The Government has made its most significant intervention to-date on the direction of housebuilding in the UK, with Levelling Up Secretary, Michael Gove signalling that the 300,000 homes per year manifesto target is now an advisory goal.
Among the other key proposals, we will see the consideration for resident views playing a more influential role in the determining of planning applications.
The gravity of this change in direction should not be underappreciated. Three years since the publication of the Planning White Paper which aimed to radically improve the delivery of new homes, the Conservatives now promote policy designed to ‘give local authorities the power to stop new development’.
And what of the announcement?
The crux of this sees housing targets move from mandatory to advisory. Critically, local housing need will not need to be adhered to if the local authorities demonstrate reasonable constraints for achieving this.
The concerns of existing residents have been prioritised, with their views now determining how many homes are agreed to be built in their local authority. Equally so for aesthetic tastes of future homes, the introduction of local design codes and Street Votes will be guided by the opinions of existing residents. The latter allowing for ‘gentle densification’ through airspace development and upward extensions on properties. This policy attempts to weave together the need to increase domiciles, while avoiding the unproven criticism that more homes will lower existing homeowners property value.
In a bid to ensure local homes go to ‘local people’, council tax will be increased on empty homes. Gove has also signalled his intention to table an amendment at the Report Stage of the Bill for a registration scheme on short lets in England.
Local and Neighbourhood Plans
Local Plan amendments are the most positive element of Gove’s letter. The announcements are designed to reimbue local authorities with the energy to restart their Local Plan process without any penalty.
The most significant changes are the removal of presumption in favour of development and the consideration for areas that have overdelivered their historic targets. This is intended to ensure up to date local planning guidance, without the implication that unmanageable development will occur. The beneficial elements for local authorities include the removal of the rolling-five year land supply and 20 per cent buffer for those local authorities that have already delivered a sound Local Plan.
The localist drive is further evident in ending the ‘duty-to-cooperate’, potentially making housing policies of neighbouring authorities becoming even more indifferent to the realities of the local demographic geography.
Gove has offered a two year grace period for Local Plans to be revised to incorporate these amendments. To safeguard against ‘speculative development’ during this time, the period of available land being promoted will decrease from five to four years.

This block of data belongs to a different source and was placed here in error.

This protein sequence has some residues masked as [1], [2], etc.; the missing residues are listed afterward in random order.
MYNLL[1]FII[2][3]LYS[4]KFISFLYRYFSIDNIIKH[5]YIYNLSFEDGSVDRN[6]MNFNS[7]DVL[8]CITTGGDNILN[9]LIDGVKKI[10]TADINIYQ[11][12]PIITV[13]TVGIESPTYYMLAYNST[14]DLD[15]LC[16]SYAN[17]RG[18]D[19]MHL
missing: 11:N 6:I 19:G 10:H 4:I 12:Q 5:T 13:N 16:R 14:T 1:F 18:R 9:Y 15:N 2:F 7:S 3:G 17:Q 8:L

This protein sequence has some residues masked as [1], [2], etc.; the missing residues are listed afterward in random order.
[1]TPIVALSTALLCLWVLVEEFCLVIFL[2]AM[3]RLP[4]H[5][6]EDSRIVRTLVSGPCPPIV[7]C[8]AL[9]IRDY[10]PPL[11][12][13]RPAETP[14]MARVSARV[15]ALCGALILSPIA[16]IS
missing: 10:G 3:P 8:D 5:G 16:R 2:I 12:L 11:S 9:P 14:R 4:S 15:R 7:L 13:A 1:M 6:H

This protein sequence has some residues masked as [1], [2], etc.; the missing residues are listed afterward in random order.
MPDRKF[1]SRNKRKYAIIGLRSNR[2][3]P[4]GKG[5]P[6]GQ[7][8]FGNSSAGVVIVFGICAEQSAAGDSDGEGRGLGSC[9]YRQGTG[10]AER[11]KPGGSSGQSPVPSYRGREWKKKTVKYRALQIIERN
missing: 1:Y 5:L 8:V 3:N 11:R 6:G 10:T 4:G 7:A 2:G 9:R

Neighbourhood Plans too will have their powers enhanced to include new protections, such as the doubling of the time period against developer appeals, increasing from two to five years.
Gove is unapologetic from his criticism of developers in the letter, who he perceives need to be held to further account. Additional measures targeting developers are populist in nature, with an added a financial penalty for slow build out and an increased fee for retrospective planning applications that breach planning law.
The most worrying element is the intention to allow local authorities to refuse planning, if they feel the developers character is poor. This arbitrary power potentially traps developers in a cycle where poor performance cannot be redeemed.
Encouraging developers to prioritise brownfield build out is a key component of the proposals. Local authorities will be allowed powers to set preferential Infrastructure Levy rates for brownfield over greenfield development. New protections against development will also be given to agricultural land used for food production.
What does this mean for the sector?
With residents now poised to have an even greater say in deciding the level of development in their communities, those in development sector will need to reach a much broader audience than previously. Far from relegating it, the need to foster grassroots advocacy has never been more crucial.
As witnessed as recently as during the COVID-19 pandemic, the sector has displayed a readiness and effectiveness at meeting new requirements to engagement. Now, faced with this more permanent challenge, community consultation will need to adapt and to innovate to meet it.